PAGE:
This time it wasn't going away so I went to my wife's chiropracter to see if he could fix it. The pain was so bad that as I was driving to the chiropracter's office, I almost had to pull over on the freeway to throw up. However, I was able to make it to there and, after sitting in a massage chair for about 20 minutes and then having my back adjusted, I felt pretty good. So I figured I was all fixed up.

Wednesday was the day I probably won't ever be able to forget. The pain started up again about noon and, once again, was just too much for me to bear. I called my wife to come pick me up (I had car-pooled that day) and take me to the chiropracter. I spent most of the time waiting for my wife (about half an hour) lying on the floor in my office as that was the position that caused the least amount of pain. Of course by "least amount", I mean pure agony as opposed to blinding agony.

When my wife picked me up, I simply curled up on the seat with my head on the dashboard (still seeking to avoid the blinding agony) and counted the seconds until we got to the chiropracter. This time, however, the adjustments didn't help at all and the best the chiropracter could do was to have me go home and put ice on it. Well I tried that couple with some tylenol (which brought the pain down from pure agony to merely intense pain) which lasted for about an hour. Since it was too early to take more, I tried some ibuprofin. That didn't seem to affect it at all. At that point and on the advice of my wife and my brother, I went to the ER.

The city I live in had just finished a new hospital and ER and I had read an article a couple of days earlier that said the wait times there were less than half an hour. Well, that was a lot better than any other ER or urgent care in the Phoenix area so we (my wife and I) went there. It was great. We were seeing a doctor within 5 or 10 minutes of arriving there. He asked a few questions like how bad the pain was (10!! most definitely a 10!) and a few other things and told me I had a kidney stone.

So they got me into a room and gave me some percocet. While I was waiting for that to kick in, they also took some blood. Now I have an aversion to needles. For whatever reason, the creep me out. However, this time I didn't even care. It hurt so bad that I don't think an epidural would have bothered me. Finally (about 8 hours after the pain started) the percocet started kicking in and the pain was reduced to a sharp kind of ache. At that point they did a CT scan which confirmed it was a kidney stone and said it was pretty small (4 mm) and that I should pass it in a few days. In the mean time, they gave me more percocet (which I asked for) and by the time I left I was pain free, feeling great, and had a perscription for more percocet.

I figured that my worries were over and that I'd be back to normal in a few days. Little did I know that when they said that kidney stones usually pass in a few day, they didn't mean me.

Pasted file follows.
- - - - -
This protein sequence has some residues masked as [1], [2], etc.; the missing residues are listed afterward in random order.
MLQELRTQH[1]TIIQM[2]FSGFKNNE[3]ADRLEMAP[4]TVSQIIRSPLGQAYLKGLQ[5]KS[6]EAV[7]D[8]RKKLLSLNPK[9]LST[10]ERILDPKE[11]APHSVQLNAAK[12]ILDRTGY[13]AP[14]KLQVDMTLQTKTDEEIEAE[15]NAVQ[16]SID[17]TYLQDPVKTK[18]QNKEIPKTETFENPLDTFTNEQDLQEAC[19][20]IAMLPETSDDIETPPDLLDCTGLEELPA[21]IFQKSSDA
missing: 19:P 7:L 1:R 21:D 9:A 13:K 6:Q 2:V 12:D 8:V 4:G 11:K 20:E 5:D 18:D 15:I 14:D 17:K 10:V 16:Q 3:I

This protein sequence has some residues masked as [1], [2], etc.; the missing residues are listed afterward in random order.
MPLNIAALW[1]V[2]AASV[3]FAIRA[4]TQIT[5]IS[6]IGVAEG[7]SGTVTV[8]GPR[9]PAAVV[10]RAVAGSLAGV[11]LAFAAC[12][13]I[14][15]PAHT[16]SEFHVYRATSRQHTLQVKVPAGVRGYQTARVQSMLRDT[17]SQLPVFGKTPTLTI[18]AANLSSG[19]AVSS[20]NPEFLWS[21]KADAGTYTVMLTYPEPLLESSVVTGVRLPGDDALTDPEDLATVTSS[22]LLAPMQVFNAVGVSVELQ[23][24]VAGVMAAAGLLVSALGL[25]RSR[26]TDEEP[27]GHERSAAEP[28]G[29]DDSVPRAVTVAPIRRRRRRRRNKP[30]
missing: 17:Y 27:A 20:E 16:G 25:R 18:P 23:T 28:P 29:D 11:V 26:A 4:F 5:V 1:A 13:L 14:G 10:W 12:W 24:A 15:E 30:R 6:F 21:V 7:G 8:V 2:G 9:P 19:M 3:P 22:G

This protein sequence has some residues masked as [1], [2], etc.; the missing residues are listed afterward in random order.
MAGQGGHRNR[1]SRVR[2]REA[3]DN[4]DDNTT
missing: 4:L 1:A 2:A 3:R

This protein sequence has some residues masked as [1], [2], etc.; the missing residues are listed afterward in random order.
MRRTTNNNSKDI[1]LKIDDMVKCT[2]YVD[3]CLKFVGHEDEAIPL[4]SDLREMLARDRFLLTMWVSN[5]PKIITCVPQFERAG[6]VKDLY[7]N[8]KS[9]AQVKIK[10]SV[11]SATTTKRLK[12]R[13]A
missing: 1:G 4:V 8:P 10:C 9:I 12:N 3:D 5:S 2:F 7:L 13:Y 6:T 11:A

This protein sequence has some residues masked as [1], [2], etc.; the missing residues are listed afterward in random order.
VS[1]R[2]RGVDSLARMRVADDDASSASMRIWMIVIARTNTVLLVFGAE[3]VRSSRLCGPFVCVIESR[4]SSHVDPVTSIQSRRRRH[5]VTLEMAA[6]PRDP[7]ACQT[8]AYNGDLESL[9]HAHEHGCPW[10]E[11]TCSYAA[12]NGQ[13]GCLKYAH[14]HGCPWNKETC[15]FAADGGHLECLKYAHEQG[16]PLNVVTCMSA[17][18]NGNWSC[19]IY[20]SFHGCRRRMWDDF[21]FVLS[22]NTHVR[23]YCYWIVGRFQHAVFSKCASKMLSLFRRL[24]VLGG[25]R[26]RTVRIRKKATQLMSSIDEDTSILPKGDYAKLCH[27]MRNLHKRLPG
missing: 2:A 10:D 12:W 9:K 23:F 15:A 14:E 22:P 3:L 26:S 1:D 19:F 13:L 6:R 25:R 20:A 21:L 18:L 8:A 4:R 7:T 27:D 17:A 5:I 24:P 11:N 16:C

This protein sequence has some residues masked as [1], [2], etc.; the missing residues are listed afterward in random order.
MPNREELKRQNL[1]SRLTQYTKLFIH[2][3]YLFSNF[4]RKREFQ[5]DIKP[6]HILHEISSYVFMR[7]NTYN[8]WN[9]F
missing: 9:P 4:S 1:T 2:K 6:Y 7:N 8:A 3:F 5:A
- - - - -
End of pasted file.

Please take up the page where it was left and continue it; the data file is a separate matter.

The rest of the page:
Monday, June 19, 2006

Frustrated with AZ Republican Party

Just so you know, I'm an Arizona Republican so this is a rant against my own party.

Recently the legislature passed a "comprehensive immigration reform" bill (HB2577). Governor Napolitano vetoed it. Of course the party faithful lined up to say how horrible and evil the governor is because she vetoed such a wonderful cure-all bill. Well, I got a little curious and actually went and read the governor's letter explaining why she vetoed the bill. While I disagreed with most of the reasons she gave, one of the reasons surprised me and actually got me to read the bill itself. What I found disturbed me.

As I've previously mentioned in my blogs about immigration, we are in a supply and demand cycle of illegal immigration. That is, as long as there is a demand for illegal workers, the supply will come. That's how capitalism works. Well, while HB2577 had a lot of good provisions for combating the supply of illegal immigrants, it actually seemed to protect the demand. In my opinion, this is counter productive.

This provision for employers went a little like this:

1) The employer KNOWINGLY hires an illegal immigrant and then gets caught (knowingly seems to be defined as paying less than minimum wage and/or accepting a foriegn consulate card as ID).
2) The employer has 10 days to fire the illegal immigrant and notify immigration
3) If the employer decides to appeal or contest the order, it is suspended until the appeal is heard in court.
4) Upon losing the appeal, the employer has another 10 days to comply with the order.
5) If the employer still doesn't comply, the court may levy a fine of up to $5,000 and/or revoke the employer's business license for 2 years.

Is it just me or is this telling businesses that it's OK to hire illegal immigrants as long as you fire them if you get caught? What if you unknowingly hire an illegal immigrant? Are there any penalties or requirements? Are there any punishments for repeat offenders? Well the answer to that is no. No matter how many times you're caught, you still have 10 days to fire the illegal.